Others would counter, yes, money does make the world go round but it does so only by a structure formed like a pyramid, where many, if not most, are poor, and a few rich persons (or countries) decide and control everything. That this is the root cause of all the bad things, from pollution, to war, to child labor, etc. And that we also love America and are just as patriotic because it does give us the right to criticize and you guys on the right have forgotten what’s written in the constitution about individual freedoms and the right to free expression.

Both sides in their own way use the same words: liberty, justice, freedom, etc. And the bickering goes on and on and everybody’s getting hotter under the collar.

Well little Joey (my theoretical ten year old), I say that both of these points of view are wrong. It is not money that makes the world go round. It’s not profits and Capitalism, or exploitation and poor workers, or rich nations in relation to poor ones. Yes these things are true and both sides when they speak about ‘the system’ are right in what they say. But there is something much more fundamental and basic to life, society and humankind. How is it really that schools and hospitals and roads are built and function?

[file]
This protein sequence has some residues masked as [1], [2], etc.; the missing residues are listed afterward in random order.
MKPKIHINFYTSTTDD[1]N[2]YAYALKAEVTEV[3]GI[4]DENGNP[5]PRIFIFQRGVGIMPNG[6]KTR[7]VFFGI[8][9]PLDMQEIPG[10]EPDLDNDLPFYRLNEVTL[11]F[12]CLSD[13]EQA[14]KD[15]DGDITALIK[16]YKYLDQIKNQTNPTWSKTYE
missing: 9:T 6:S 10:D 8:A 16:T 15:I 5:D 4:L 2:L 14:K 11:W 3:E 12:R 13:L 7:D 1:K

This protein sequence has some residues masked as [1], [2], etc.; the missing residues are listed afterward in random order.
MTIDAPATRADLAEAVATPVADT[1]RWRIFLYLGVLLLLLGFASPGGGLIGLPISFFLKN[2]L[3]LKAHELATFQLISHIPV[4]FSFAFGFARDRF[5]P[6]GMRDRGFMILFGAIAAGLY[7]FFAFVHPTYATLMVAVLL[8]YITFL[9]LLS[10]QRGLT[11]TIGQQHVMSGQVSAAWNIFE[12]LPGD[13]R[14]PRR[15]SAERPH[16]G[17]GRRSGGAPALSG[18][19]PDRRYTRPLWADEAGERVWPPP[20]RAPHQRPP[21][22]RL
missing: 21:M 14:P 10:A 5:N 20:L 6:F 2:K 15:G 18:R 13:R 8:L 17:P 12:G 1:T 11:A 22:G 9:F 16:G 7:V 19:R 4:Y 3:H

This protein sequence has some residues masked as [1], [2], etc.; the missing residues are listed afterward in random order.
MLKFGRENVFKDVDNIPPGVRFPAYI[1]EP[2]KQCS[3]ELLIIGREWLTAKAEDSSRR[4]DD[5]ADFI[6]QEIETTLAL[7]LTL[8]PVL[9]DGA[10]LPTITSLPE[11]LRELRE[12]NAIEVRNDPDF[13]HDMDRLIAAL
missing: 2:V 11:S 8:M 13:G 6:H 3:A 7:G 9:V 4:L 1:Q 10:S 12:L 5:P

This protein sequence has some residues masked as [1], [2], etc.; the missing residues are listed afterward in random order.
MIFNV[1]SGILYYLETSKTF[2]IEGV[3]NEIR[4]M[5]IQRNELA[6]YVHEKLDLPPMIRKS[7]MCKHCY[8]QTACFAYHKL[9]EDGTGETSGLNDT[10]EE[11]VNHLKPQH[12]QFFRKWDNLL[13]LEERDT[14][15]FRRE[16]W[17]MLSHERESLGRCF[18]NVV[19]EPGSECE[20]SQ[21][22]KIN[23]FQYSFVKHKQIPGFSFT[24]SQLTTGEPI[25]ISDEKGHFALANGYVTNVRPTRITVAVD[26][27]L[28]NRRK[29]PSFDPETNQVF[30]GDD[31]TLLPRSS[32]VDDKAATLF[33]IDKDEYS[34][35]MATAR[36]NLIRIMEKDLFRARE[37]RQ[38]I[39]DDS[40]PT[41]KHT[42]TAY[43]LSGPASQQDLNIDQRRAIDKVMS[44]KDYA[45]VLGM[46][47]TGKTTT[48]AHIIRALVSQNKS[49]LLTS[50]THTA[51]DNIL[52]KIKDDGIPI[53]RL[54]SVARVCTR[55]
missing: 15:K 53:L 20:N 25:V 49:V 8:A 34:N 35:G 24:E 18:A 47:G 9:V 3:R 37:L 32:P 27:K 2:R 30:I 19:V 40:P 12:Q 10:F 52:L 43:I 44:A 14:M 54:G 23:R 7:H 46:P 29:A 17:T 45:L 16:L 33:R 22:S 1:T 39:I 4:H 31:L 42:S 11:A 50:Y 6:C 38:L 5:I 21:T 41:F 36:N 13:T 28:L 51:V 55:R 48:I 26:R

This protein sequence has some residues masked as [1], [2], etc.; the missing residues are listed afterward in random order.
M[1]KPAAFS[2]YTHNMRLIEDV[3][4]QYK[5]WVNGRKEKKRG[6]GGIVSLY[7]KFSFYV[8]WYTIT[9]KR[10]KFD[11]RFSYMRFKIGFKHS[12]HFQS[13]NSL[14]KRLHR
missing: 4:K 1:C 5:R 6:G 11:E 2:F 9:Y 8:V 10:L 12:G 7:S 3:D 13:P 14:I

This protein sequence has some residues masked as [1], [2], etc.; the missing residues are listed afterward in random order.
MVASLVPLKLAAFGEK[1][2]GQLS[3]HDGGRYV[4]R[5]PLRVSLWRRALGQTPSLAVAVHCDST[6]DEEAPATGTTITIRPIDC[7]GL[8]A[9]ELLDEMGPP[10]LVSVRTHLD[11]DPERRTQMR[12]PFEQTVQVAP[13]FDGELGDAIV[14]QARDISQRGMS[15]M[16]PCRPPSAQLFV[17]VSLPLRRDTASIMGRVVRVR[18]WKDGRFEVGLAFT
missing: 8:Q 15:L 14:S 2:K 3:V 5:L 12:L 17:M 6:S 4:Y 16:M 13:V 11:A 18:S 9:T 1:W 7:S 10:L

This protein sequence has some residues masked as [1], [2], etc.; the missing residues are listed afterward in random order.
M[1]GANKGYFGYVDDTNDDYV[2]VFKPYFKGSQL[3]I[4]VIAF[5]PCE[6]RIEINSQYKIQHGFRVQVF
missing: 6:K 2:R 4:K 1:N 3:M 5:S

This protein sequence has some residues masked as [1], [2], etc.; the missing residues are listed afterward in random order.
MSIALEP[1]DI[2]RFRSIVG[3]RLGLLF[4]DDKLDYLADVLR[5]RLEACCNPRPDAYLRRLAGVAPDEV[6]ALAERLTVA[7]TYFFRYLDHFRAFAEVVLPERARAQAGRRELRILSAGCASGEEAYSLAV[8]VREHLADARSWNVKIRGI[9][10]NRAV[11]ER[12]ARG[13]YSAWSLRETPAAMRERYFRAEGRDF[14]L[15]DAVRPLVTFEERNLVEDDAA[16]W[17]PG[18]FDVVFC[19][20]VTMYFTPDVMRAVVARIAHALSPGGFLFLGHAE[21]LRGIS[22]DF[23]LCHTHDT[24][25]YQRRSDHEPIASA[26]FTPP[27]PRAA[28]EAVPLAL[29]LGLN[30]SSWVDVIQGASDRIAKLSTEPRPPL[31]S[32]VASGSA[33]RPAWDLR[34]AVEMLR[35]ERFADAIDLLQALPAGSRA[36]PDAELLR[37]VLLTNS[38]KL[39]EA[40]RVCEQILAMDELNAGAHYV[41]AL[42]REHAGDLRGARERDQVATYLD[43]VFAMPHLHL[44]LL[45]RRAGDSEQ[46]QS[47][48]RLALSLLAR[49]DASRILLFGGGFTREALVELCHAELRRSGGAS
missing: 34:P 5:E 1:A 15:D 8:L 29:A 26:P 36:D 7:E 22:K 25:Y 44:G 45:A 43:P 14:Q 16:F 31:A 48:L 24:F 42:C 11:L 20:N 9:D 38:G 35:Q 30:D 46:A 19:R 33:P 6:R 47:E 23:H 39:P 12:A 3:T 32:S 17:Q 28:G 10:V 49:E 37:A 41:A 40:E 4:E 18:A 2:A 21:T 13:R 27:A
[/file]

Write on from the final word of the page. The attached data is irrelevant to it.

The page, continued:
How did it happen that we created cities and farms and medicine and rockets? How is it that millions can even live altogether in one city without hurting one another? How is it that food is brought all the way from the other side of the world right to your dining room table? Is it because we hate one another, live in fear, wage war, are greedy and self-seeking, are divided into rich and poor, need police and guns and jails and banks, have the stock market, are forced to work?

All these things on the surface seem to guide and order our lives. But are all these negative aspects, these structures, laws and systems responsible for the good things people and nations do? Is there not rather an underlying positive aspect: the fact that we cooperate, that we basically are a peaceful and collaborative and imaginative species? That without these basic qualities of respect, love, empathy and tolerance for THE OTHER, that without this divine capacity to imagine and create we would have perished as a species hundreds of thousands of years ago! It’s said that necessity is the mother of invention but I say love and caring, and the desire to help are the seeds of the fruits of invention.

Image hosted by TinyPic.com